The choice of the Seymour Conservatory as a venue yields mixed results for the art show. The lavish glass palace is home to a veritable jungle of exotic plants that overwhelm some of the artwork. Further, those artworks that are not lost in the foliage simply seem out of place more often than not.

Items that do blend with their surroundings without being overwhelmed are the ceramic sculptures of Melissa Balch whose semi-erotic works make incisive observations of human beings as an invasive species and of the corporate obsession with manipulation of the genetic code.

A hanging sculpture that blends well with the space is “Suspended Pod” by Sabrina Knowles and Jenny Pohlman. This piece is an elegant ornament made of numerous orbs of amber-colored glass. Look for it near the venerable lemon tree near the entrance of the conservatory.

A leaded glass and metal contraption called “Podsnappey” by Shannon Eakins and Marc Dombrosky utilizes the greenhouse setting to make a clever pun. The pair has constructed a glass replica of a landmine that is chained to one of the plants. Should that plant experience a growth spurt, the land mine would spew the seeds of invasive species hither and yon. 

Doug Johnston’s “Rumpleskillskid,” a kind or burka made of rope (humorously called a “wearable hut”), might be better appreciated in a less distracting setting. The same is true for Jeremy Gregory’s delightful collection of figurines: a group of moonshiners with their jugs of hooch caught in the act of playing music on their rustic instruments. The dude with the washboard is laid out on the leaf of one of the conservatory’s gigantic succulents.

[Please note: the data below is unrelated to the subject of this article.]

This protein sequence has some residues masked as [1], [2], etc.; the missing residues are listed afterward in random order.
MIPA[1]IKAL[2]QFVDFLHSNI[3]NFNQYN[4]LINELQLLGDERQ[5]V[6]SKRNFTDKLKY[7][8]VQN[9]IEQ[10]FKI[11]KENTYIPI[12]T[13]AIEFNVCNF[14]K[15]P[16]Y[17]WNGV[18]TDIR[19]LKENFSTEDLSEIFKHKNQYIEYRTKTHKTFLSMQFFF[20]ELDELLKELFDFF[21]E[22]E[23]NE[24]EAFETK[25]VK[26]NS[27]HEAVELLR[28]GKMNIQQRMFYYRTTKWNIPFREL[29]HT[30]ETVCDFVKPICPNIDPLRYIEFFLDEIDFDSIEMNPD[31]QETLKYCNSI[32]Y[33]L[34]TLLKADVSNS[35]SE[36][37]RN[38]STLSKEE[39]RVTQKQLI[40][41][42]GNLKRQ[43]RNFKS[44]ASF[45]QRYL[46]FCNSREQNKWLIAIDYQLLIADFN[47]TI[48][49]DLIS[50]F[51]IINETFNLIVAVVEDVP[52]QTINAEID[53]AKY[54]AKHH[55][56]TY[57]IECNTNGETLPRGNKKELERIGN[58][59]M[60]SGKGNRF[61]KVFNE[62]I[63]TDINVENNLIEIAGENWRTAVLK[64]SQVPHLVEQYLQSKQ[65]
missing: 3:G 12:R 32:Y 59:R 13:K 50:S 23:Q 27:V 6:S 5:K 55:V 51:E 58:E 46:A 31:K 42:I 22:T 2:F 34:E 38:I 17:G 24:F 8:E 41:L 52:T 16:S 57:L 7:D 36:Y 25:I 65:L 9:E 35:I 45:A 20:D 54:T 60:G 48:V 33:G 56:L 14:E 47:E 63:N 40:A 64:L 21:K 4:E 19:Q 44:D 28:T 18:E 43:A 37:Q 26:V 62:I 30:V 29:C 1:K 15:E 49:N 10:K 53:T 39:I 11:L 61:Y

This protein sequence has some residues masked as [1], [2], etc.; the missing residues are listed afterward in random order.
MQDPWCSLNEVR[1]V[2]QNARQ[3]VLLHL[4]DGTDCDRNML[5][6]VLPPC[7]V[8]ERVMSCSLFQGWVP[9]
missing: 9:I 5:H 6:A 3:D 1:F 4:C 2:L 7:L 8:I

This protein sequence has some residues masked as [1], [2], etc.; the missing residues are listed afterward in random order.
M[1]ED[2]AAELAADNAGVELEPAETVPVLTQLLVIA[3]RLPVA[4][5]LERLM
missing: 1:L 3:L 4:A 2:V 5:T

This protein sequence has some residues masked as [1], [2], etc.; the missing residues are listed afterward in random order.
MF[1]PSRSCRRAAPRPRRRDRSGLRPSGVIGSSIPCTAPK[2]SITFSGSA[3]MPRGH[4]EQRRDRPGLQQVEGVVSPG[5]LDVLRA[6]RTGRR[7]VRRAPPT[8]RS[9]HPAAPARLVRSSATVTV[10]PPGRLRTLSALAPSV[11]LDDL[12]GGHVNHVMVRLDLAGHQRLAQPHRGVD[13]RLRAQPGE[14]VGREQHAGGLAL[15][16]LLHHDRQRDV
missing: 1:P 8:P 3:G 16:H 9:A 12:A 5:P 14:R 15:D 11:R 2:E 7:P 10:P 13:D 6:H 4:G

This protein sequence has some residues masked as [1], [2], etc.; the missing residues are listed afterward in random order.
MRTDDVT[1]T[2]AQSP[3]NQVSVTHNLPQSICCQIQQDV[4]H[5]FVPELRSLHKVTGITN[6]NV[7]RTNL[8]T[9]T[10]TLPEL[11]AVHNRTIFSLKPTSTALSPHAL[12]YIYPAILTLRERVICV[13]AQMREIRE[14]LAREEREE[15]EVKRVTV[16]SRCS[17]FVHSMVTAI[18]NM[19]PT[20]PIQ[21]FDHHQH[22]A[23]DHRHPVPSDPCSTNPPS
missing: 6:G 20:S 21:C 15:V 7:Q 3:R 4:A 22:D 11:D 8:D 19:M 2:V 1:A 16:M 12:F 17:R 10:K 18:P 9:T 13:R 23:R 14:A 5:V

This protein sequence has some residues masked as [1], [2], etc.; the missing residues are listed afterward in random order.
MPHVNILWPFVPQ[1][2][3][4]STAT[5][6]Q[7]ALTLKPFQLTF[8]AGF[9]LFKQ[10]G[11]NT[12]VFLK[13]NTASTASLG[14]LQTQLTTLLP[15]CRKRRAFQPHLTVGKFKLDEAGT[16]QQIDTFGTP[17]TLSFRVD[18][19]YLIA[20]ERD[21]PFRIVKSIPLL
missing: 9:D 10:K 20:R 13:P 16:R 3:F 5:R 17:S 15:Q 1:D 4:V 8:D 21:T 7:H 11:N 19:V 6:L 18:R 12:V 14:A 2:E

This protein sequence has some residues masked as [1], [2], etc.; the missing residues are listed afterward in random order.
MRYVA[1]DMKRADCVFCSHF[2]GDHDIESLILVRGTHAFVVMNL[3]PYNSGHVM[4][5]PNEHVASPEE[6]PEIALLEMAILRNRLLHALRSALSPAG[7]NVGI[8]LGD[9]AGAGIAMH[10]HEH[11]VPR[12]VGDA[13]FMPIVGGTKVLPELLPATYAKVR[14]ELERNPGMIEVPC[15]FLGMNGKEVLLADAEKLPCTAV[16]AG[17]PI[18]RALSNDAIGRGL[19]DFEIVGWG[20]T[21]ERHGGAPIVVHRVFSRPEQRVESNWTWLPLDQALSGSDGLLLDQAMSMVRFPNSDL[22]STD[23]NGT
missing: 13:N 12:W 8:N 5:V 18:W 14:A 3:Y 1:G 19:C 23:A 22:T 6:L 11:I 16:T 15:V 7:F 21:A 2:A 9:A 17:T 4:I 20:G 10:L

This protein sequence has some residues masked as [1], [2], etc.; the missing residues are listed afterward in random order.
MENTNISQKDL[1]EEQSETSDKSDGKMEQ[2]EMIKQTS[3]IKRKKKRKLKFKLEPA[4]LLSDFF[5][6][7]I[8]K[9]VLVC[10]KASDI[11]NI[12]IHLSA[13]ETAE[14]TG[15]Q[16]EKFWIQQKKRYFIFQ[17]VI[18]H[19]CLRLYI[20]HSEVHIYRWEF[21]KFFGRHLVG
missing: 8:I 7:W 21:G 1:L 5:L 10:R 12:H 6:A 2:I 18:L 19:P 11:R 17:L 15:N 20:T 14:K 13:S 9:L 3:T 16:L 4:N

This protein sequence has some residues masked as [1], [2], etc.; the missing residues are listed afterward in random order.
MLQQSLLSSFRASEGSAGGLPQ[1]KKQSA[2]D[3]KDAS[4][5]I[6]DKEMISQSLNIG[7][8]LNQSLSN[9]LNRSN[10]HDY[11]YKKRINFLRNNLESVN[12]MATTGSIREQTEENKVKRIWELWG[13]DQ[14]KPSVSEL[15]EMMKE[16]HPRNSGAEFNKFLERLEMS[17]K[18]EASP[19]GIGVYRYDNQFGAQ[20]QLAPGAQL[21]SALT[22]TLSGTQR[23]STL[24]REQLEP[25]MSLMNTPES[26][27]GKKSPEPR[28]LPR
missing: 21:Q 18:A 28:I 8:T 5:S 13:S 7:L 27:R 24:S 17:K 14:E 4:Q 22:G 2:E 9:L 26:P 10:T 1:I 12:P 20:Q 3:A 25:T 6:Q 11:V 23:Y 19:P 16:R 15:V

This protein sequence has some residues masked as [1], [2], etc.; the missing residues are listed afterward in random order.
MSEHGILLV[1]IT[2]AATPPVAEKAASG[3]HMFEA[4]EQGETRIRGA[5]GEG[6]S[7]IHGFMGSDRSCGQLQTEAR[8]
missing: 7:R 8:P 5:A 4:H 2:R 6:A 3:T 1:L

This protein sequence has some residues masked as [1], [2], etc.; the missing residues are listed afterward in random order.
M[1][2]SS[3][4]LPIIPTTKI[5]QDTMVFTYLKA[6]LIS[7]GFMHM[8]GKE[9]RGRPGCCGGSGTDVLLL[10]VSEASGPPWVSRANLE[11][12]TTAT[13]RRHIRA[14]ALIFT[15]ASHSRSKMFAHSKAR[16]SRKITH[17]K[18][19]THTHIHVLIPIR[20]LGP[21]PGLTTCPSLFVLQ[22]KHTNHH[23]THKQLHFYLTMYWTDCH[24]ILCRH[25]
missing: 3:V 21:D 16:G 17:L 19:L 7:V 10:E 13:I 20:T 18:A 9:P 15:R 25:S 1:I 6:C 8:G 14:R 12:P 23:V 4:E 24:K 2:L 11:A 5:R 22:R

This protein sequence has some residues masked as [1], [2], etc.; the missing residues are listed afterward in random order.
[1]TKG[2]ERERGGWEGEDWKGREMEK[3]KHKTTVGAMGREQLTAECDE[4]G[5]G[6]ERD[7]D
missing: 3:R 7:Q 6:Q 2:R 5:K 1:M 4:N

Steve Jensen’s carved wooden column blends so well with the greenhouse jungle that it is almost unnoticeable. The same can be said of Barbara De Pirro’s “Spanish Moss,” an entanglement of shredded plastic made from old milk jugs. Here the description of the artwork is more interesting than the artwork itself.

Glass artist Benjamin Cobb, who has done much with the Museum of Glass, has created two glass panels with abstract designs that are supposed to be enlargements of glass slides used with microscopes. Mounted in front of a white board and set behind the koi pond, these feel very out of place. Unfortunately Kinoshita’s own contribution to the show, an installation called “Forward Motion,” also has an awkward relationship to the space. There is a car tire, a mirrored pedestal, spray-painted boxes and a baby rubber plant. Kinoshita is making an observation on the key role of the rubber plant in the industrial revolution, colonialism and climate change. It is an interesting topic, but Kinoshita’s hodge-podge assemblage is too loosey-goosey to make the point without the aid of the note card. Otherwise it is too perplexing and even off-putting. (Sorry, Lisa.)